Robin Throne
added a research item
This chapter presents findings from a critical arts-based autoethnographic study of Iowa digital maps and historical archival data of the Iowa territory (1838-1846) for Indigenous Nations with previous land tenure. Researchers have noted land and voice dispossession for these Indigenous Nations resulting from forced removal followed by decades of intentional cultural erosion, forced assimilation, loss of language, and religious discrimination and persecution into the latter 20th century. Current research highlights the resultant damage of these historical losses on living descendants of Indigenous land-based cultures. Agency of self was explored from a socialized perspective of a descendant of Scandinavian immigrants who acquired dispossessed land within the Iowa territory. This was contrasted with a cultural perspective of land as capital wealth vs. the principles and tenets of land-based culture whereby agency may be strengthened via Indigenous knowledge rooted in land-based connections and environmental sensitivities. Data representation involved poetic excerpts of land as agency. Keywords: Arts-Based Research, Capital Wealth, Indian Removal Act, Indigenous, Land Dispossession, Place-Thought, Self, Voice Dispossession
Robin Throne
added a research item
Postsecondary organizational statistics show women remain limited and underrepresented within presidential and provost appointments and progress has slowed into the 21st century. This chapter presents a critical review of the current scholarship of gender parity among higher education executive leadership specifically for a construct of voice dispossession. In past work, the authors have discussed voice dispossession occurs among a dominant past culture and imbalanced power domains amid hierarchical structures for evolving organizational cultures as women often adopt a filtered voice or make attributional accommodations amidst challenges within these power and gendered organizational structures. This chapter extends the conversation by examining this focus within the larger research conversation to consider research into women in higher education executive leadership for limits of access and career success. While these power domains have historically been predominant across North America, parallels exist among other continents.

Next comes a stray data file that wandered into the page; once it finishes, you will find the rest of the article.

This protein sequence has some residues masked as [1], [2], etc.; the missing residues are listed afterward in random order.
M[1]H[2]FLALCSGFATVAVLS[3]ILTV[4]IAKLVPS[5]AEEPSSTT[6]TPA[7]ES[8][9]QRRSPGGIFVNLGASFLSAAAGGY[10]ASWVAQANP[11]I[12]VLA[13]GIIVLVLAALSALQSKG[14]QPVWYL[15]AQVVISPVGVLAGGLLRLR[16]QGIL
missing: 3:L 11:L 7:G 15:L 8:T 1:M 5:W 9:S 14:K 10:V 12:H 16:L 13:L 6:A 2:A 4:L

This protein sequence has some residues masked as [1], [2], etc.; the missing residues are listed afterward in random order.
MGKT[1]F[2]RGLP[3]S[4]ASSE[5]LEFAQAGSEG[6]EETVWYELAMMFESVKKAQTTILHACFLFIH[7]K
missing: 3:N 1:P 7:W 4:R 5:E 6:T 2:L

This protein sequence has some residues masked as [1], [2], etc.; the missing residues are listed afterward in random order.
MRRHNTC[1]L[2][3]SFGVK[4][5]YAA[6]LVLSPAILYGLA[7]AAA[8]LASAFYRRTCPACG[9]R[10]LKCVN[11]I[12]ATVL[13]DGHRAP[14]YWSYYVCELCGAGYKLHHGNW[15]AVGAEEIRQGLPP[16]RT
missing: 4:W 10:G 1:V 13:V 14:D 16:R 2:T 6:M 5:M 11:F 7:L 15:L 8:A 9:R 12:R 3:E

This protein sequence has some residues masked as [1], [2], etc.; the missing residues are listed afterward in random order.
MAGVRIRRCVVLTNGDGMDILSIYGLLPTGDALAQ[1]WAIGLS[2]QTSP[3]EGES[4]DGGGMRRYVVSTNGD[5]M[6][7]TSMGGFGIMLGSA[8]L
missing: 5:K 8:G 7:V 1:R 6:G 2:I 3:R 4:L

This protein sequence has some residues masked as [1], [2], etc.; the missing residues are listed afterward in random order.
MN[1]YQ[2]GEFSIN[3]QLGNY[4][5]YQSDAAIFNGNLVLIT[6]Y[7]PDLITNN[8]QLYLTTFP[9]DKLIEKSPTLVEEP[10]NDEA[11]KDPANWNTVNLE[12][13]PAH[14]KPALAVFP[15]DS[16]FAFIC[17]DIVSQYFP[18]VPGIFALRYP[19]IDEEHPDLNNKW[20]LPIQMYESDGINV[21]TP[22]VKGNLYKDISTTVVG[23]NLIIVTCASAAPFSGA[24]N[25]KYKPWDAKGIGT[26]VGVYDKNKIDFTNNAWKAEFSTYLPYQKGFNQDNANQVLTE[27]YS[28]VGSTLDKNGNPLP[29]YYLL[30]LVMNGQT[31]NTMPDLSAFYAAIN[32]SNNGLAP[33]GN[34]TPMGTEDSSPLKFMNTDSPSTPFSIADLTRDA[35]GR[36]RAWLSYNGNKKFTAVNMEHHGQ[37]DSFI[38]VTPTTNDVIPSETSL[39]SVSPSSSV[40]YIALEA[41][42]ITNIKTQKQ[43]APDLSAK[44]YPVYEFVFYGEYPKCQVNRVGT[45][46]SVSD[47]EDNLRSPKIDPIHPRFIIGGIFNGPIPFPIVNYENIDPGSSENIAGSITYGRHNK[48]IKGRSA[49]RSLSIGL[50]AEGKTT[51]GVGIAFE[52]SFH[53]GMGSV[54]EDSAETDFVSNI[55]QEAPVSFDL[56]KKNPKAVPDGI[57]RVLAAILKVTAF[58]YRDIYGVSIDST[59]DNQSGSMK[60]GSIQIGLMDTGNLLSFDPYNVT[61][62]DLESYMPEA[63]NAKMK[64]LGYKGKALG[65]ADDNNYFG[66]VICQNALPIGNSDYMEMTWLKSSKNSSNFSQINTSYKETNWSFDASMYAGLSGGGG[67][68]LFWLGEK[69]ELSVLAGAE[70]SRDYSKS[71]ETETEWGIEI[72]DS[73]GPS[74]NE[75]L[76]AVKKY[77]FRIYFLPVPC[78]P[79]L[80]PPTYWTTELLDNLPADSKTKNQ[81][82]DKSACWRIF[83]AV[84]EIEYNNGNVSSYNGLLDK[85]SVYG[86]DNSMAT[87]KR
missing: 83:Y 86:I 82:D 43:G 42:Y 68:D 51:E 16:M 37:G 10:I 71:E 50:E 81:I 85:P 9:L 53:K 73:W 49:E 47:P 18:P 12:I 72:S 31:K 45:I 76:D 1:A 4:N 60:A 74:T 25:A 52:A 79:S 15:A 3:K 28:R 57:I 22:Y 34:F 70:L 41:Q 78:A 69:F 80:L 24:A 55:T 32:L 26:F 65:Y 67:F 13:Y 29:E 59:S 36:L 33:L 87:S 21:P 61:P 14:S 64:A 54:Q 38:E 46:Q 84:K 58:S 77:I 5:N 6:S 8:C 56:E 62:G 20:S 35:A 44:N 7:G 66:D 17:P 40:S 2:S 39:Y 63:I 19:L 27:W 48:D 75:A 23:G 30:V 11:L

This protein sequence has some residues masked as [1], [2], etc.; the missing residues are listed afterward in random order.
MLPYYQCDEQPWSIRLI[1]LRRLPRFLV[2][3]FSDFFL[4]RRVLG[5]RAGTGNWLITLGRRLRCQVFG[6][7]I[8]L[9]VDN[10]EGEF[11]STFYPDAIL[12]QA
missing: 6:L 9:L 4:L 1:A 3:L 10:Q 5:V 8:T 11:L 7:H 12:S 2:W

Robin Throne
added a research item
FIFTH ANNIVERSARY EDITION An alternate retelling of the Sac & Fox relocation and settlement of the Iowa territory
Robin Throne
added a research item